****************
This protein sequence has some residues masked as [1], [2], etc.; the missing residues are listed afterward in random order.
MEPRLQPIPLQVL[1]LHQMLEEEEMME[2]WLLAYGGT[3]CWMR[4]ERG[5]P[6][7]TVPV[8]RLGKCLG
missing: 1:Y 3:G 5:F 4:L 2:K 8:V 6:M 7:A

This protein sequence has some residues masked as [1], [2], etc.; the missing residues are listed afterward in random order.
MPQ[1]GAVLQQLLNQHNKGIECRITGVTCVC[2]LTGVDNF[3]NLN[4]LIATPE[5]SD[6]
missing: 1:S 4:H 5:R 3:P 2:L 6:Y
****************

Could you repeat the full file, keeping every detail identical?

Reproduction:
This protein sequence has some residues masked as [1], [2], etc.; the missing residues are listed afterward in random order.
MEPRLQPIPLQVL[1]LHQMLEEEEMME[2]WLLAYGGT[3]CWMR[4]ERG[5]P[6][7]TVPV[8]RLGKCLG
missing: 1:Y 3:G 5:F 4:L 2:K 8:V 6:M 7:A

This protein sequence has some residues masked as [1], [2], etc.; the missing residues are listed afterward in random order.
MPQ[1]GAVLQQLLNQHNKGIECRITGVTCVC[2]LTGVDNF[3]NLN[4]LIATPE[5]SD[6]
missing: 1:S 4:H 5:R 3:P 2:L 6:Y